Archive for the ‘Technology’ Category

Clariion Cache: Page Size

January 20th, 2009 2 comments

This blog is an extension of my previous blogs related to Clariion Cache.

Clariion Cache: Idle Flushing, Watermark Flushing and Forced Flushing

Clariion Cache: Navicli Cache Commands

Clariion Cache: Read and Write Caching

(All links found below in the Related Posts)

There are 4 different Cache page size settings available in a Clariion; the default size is 8kb with other available options at 2kb, 4kb and 16kb.

Based on your applications you should customize your Cache page size. Applications like Exchange data blocks consume 4kb page size, SQL uses 8kb and Oracle uses 16kb.

Let’s say you are running Exchange and SQL on your Clariion. Your defined cache page size is 4kb in the Clariion. Each Exchange data block will occupy 4kb cache page size and the application along with cache will work excellent. Now assume SQL is running on the same machine which has a data block size of 8kb, so every SQL block will be broken down into 2 separate pages in cache at 4kb each. Now imagine running Oracle on it which has a data block size of 16kb, here each data block will be broken into 4 cache pages, at this point your applications will start having backend performance issues.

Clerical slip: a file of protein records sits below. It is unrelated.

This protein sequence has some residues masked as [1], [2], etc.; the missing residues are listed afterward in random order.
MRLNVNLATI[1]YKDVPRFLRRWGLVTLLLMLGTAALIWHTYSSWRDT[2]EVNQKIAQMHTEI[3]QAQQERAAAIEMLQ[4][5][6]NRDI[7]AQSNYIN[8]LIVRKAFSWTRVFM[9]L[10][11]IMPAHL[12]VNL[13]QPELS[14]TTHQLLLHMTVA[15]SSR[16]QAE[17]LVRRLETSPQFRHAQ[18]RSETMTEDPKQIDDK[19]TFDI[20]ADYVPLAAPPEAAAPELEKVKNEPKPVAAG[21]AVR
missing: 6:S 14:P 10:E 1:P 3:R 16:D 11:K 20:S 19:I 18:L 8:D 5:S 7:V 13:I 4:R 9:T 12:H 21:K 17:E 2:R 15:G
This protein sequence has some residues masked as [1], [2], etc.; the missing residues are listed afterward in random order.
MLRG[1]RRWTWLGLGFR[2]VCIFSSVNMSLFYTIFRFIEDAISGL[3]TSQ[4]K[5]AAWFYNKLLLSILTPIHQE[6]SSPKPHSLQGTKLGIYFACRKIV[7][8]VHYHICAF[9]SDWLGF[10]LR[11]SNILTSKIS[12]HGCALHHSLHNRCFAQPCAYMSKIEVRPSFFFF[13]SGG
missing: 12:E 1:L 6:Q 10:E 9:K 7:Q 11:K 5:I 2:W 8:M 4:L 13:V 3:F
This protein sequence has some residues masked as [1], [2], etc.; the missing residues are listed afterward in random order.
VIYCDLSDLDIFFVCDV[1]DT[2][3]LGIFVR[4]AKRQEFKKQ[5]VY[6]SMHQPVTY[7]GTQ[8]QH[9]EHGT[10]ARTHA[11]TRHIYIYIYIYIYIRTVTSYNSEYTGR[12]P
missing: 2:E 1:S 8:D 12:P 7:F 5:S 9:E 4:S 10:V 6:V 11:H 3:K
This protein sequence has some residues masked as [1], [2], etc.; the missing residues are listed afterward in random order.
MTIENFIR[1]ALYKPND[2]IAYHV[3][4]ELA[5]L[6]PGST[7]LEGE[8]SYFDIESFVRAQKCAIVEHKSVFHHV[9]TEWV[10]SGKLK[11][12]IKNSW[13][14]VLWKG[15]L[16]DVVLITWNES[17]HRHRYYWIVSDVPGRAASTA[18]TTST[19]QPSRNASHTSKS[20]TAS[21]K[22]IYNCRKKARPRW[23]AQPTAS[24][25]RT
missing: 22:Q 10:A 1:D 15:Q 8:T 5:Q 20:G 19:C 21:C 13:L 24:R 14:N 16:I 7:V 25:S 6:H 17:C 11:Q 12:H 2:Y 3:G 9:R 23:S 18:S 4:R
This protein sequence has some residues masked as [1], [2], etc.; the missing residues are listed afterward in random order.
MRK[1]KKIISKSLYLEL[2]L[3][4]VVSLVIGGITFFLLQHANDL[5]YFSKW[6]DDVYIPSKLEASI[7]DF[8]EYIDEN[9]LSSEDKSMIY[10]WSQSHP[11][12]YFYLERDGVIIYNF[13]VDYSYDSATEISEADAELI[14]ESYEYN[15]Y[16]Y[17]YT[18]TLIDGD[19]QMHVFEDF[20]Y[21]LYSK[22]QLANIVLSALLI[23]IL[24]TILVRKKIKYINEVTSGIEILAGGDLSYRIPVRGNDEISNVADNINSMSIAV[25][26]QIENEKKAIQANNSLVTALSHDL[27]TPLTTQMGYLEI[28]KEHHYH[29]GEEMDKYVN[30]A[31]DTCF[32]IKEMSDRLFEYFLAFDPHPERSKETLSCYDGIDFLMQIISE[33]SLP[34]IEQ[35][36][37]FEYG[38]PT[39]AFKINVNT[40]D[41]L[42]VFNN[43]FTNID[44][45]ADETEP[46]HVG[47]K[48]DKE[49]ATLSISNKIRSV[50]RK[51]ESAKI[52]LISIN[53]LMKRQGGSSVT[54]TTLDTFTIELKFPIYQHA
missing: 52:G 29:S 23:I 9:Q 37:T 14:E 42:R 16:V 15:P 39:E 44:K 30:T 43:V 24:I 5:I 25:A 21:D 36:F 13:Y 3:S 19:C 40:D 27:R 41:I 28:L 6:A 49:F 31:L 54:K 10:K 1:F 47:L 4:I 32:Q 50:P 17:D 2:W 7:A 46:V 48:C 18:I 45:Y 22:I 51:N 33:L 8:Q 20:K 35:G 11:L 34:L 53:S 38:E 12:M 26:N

In this scenario Exchange will work perfect, SQL with a little performance impact and Oracle heavy impacted with 4 cache pages per data block.

Now let’s imagine a scenario where you are using 16kb page size for Oracle as the primary application for that machine. Time goes by and the machine is upgraded with disk etc and used for SQL and Exchange along with Oracle. Your page size is 16kb, Oracle applications run fine. SQL starts putting its block of data in cache at 8kb, but your size is 16kb, wasting 8kb per block of SQL data that comes in. Similarly with Exchange you have 4kb block size, and you are wasting 12kb per block of data in the cache. In these scenarios you will fill up your cache much faster not with data, but with wasted open space rather called holes.

Best recommendation would be to have separate machines (Clariion) based on the applications you run on them. If you are running SQL and Exchange primarily, it might be a good idea to run it at 8kb Cache size on one Clariion. For Oracle possibly run another machine at 16kb Cache size. If you try to slam all of them together, either the applications will have issues or the cache will have issues or worst you will see performance issues throughout your Clariion.

Clariion Cache: Read and Write Caching

January 19th, 2009 1 comment

The following blog explains how Read and Write Cache functions within Clariion.

Clariion Read Caching

The Diagram on the left explains Read Caching (Only One SP involved in this process)

Step A: The host is requesting data from the active path to the Clariion.